The Kenai Silver Salmon Derby returns this weekend for a third straight year with some big prizes to be given out over six derby days.
The fishing derby will award no less than $1,000 to a lucky winner at the conclusion of the event Sept. 22, while also sending home six additional winners with cash prizes over the six derby days. The event features two rounds over the next two weekends — Sept. 13 through Sept. 15, as well as Sept. 20 through Sept. 22.
Billed as “The World’s Most Responsible Fishing Tournament,” the event is hosted by the Kenai Chamber of Commerce and Visitor Center and the City of Kenai. The derby raises funds for the nonprofit Kenai Community Foundation, which helps manage and improve river banks and riparian zones along the Kenai River. The riparian zone is the river bank or area of land immediately along a river bank.
Kenai City Manager Paul Ostrander said the Silver Salmon Derby is organized to benefit the health of the Kenai River and the silver salmon population while also providing an incentive to enjoy the river and go home a winner.
“It’s a community event, and that’s the cool part about it,” Ostrander said. “It’s a great opportunity for residents to enjoy the river and do the things they love, but also to give them a little something extra to do. Beyond going out and fishing, it’s a whole (different) element for those folks … the river is the heartbeat of our communities and we try to focus on the conservation of that.”
Instead of the top prize going to the fisherman that snags the biggest fish, every fish caught that weighs in at 4 pounds or heavier will have an equal chance at winning the top prize at the end of the tournament, as well as a daily prize doled out each evening.
Each evening, a wheel will be spun to generate a random number that will be matched to the closest weight of a fish caught that day.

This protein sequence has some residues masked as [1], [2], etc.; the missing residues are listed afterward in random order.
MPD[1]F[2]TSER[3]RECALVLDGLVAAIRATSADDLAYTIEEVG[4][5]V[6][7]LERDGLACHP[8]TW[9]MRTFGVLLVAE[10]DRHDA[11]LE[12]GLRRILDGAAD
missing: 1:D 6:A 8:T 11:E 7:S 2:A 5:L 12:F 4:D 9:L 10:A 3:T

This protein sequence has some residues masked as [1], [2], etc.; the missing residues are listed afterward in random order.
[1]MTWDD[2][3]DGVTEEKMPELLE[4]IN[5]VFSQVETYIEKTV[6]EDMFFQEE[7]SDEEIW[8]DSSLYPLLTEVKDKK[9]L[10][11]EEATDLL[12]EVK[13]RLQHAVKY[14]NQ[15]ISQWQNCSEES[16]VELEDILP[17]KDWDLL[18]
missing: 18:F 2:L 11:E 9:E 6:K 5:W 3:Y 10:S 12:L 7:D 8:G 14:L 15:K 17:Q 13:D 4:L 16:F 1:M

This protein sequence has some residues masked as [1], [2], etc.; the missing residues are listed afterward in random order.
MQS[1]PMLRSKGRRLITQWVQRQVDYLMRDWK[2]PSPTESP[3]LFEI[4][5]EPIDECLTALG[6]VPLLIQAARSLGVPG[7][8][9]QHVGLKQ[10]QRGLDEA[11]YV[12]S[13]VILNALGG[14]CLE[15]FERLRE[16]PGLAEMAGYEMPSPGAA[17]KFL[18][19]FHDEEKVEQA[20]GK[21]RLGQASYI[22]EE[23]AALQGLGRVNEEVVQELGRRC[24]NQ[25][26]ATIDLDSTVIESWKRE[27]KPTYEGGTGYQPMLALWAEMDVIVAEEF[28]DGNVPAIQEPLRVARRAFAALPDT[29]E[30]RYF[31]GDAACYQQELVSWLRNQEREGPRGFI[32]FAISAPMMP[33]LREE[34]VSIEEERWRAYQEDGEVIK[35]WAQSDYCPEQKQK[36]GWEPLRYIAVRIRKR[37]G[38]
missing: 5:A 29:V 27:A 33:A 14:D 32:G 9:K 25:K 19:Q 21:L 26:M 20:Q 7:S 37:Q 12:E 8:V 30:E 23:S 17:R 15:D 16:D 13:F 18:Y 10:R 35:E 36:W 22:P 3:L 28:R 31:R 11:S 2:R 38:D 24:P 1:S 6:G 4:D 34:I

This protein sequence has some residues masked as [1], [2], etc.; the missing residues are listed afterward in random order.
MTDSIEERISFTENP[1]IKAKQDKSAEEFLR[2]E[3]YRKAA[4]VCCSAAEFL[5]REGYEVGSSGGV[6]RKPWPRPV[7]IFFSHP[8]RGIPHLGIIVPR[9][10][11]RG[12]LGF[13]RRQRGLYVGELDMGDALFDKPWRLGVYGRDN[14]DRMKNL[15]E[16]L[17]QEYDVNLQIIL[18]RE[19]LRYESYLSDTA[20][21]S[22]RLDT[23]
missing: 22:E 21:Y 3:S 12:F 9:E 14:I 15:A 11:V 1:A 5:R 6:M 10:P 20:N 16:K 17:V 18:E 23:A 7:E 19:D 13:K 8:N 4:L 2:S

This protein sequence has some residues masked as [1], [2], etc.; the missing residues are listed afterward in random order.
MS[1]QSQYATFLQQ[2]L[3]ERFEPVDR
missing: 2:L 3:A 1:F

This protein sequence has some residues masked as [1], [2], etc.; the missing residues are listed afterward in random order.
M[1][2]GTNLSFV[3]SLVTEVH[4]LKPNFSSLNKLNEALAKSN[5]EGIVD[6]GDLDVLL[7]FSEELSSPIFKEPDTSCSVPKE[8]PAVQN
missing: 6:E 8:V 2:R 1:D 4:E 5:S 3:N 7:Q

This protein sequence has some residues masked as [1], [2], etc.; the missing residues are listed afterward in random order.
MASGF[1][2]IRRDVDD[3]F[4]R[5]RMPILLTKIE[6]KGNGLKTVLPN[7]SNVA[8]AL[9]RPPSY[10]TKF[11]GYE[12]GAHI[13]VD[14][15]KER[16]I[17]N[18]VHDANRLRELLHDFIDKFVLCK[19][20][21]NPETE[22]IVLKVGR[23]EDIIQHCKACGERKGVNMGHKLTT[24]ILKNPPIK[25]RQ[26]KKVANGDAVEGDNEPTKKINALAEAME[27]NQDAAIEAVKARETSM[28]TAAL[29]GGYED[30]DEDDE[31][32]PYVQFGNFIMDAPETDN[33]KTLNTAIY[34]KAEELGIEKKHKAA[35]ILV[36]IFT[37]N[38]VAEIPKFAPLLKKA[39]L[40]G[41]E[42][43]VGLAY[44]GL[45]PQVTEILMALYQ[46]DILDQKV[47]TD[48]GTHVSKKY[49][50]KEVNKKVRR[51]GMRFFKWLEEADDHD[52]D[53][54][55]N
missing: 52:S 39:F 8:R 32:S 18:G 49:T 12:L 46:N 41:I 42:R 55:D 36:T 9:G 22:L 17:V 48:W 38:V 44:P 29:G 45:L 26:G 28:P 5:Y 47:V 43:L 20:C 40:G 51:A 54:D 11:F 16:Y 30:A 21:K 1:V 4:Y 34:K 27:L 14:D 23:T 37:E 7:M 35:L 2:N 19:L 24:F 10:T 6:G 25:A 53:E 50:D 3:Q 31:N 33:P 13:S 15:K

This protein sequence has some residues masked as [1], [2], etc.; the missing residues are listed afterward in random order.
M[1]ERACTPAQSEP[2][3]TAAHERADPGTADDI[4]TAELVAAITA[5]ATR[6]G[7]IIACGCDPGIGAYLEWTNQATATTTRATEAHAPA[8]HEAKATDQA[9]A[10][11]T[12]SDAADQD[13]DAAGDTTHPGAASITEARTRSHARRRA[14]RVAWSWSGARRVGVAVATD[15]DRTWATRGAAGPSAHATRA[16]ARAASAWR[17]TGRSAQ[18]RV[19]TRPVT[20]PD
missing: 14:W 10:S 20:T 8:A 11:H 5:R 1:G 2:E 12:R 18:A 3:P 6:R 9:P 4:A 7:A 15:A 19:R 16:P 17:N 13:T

Every fish entered will be eligible for the daily winner, plus the overall derby winner.
Ostrander said because the biggest catch will not be an advantage to winning the daily or final prize, it is hoped that the process of catch-and-release will be limited.
“We’re doing it in a way that will encourage the best practices for fishing,” he said. “It’s something when we were talking about marketing the derby. We all thought it would be kind of a cool thing to put out there … that any fish can win. It discourages anyone going out there and looking for that big fish.”
Derby tickets of $10 per day or $50 for the whole derby are available at the Kenai Chamber of Commerce and Visitor Center, Three Bears and Sportsman’s Warehouse. A limit of three fish per day will be allowed at the weigh-in station at Three Bears.
The first two years of the event have seen mixed results. Ostrander said after 139 entries came through in the inaugural event in 2017, last year’s participation dropped sharply to 73, although Ostrander said some of that could be attributed to poor weather that contributed to the river running dirty. The first year was also a straight five-day tournament.
The inaugural 2017 derby also saw a more varied entry list, while last year’s participants all hailed from the peninsula.
In order to draw in more competition, Ostrander said organizers have brought in sponsors this year to help grow the final prize amount, which will be at least $1,000 on the final day.